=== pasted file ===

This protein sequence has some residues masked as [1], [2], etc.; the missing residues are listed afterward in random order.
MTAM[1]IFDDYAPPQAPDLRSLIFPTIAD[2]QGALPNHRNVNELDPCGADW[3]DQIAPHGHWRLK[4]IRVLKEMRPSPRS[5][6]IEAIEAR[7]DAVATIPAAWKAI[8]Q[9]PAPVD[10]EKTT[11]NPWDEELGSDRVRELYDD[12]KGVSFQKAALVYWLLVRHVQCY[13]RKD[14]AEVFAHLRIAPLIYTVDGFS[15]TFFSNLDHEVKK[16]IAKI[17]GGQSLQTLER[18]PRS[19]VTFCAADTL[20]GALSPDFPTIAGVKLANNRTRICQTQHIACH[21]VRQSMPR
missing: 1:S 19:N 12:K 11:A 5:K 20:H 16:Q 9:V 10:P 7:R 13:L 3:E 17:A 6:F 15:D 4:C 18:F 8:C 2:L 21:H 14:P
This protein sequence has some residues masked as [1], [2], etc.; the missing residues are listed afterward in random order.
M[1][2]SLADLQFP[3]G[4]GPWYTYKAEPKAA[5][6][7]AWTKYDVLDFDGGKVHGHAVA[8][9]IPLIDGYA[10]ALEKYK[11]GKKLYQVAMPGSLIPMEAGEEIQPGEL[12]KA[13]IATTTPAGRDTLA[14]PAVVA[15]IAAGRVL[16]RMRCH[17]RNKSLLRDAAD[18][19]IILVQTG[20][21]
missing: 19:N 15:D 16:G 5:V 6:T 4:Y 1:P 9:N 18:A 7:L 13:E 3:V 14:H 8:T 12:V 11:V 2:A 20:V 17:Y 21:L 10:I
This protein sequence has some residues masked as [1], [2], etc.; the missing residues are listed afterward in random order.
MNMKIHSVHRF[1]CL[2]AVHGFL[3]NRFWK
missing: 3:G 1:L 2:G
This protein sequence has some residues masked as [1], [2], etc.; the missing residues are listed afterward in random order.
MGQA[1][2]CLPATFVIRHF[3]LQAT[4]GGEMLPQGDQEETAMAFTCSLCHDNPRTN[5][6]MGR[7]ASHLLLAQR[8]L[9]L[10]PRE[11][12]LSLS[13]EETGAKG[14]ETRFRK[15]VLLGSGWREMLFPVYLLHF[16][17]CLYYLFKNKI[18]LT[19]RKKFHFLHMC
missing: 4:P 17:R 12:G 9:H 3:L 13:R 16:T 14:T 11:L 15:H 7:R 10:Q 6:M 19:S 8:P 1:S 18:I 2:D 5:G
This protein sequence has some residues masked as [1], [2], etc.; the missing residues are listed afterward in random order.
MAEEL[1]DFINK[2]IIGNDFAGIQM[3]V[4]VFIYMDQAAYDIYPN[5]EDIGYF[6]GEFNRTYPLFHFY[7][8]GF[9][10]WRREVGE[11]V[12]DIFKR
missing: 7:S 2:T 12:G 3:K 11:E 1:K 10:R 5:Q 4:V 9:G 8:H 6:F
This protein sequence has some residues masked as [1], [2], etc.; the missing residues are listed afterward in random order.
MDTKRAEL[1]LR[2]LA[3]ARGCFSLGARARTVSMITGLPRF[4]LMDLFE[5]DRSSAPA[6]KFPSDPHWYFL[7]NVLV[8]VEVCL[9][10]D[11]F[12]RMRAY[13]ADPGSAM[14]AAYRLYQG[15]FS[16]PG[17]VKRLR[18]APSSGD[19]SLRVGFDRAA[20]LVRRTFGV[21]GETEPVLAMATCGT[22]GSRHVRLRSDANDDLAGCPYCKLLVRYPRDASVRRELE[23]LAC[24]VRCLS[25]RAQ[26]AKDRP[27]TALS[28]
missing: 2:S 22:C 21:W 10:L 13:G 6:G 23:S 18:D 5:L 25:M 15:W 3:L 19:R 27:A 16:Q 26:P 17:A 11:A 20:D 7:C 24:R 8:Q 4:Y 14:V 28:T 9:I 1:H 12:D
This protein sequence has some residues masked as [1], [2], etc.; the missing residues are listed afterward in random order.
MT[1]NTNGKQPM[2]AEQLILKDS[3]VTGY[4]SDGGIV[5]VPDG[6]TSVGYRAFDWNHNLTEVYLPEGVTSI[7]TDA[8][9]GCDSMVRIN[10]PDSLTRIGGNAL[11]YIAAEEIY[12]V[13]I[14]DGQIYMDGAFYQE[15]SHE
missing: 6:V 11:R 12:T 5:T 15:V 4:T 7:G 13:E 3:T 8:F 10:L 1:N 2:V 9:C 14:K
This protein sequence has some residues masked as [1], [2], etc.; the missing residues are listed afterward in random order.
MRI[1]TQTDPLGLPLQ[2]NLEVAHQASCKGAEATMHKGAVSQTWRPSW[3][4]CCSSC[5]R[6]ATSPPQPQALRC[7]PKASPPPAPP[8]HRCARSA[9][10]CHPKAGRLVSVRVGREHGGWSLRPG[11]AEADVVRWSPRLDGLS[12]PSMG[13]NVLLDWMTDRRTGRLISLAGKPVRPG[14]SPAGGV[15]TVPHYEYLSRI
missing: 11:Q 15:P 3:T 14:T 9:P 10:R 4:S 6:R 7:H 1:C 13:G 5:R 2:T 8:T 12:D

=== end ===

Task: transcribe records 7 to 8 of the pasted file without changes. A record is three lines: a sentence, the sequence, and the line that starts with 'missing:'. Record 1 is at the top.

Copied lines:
This protein sequence has some residues masked as [1], [2], etc.; the missing residues are listed afterward in random order.
MT[1]NTNGKQPM[2]AEQLILKDS[3]VTGY[4]SDGGIV[5]VPDG[6]TSVGYRAFDWNHNLTEVYLPEGVTSI[7]TDA[8][9]GCDSMVRIN[10]PDSLTRIGGNAL[11]YIAAEEIY[12]V[13]I[14]DGQIYMDGAFYQE[15]SHE
missing: 6:V 11:R 12:T 5:T 15:V 4:T 7:G 13:E 3:T 8:F 10:L 1:N 2:V 9:C 14:K
This protein sequence has some residues masked as [1], [2], etc.; the missing residues are listed afterward in random order.
MRI[1]TQTDPLGLPLQ[2]NLEVAHQASCKGAEATMHKGAVSQTWRPSW[3][4]CCSSC[5]R[6]ATSPPQPQALRC[7]PKASPPPAPP[8]HRCARSA[9][10]CHPKAGRLVSVRVGREHGGWSLRPG[11]AEADVVRWSPRLDGLS[12]PSMG[13]NVLLDWMTDRRTGRLISLAGKPVRPG[14]SPAGGV[15]TVPHYEYLSRI
missing: 11:Q 15:P 3:T 14:T 9:P 10:R 4:S 6:R 7:H 1:C 13:G 5:R 2:T 8:T 12:D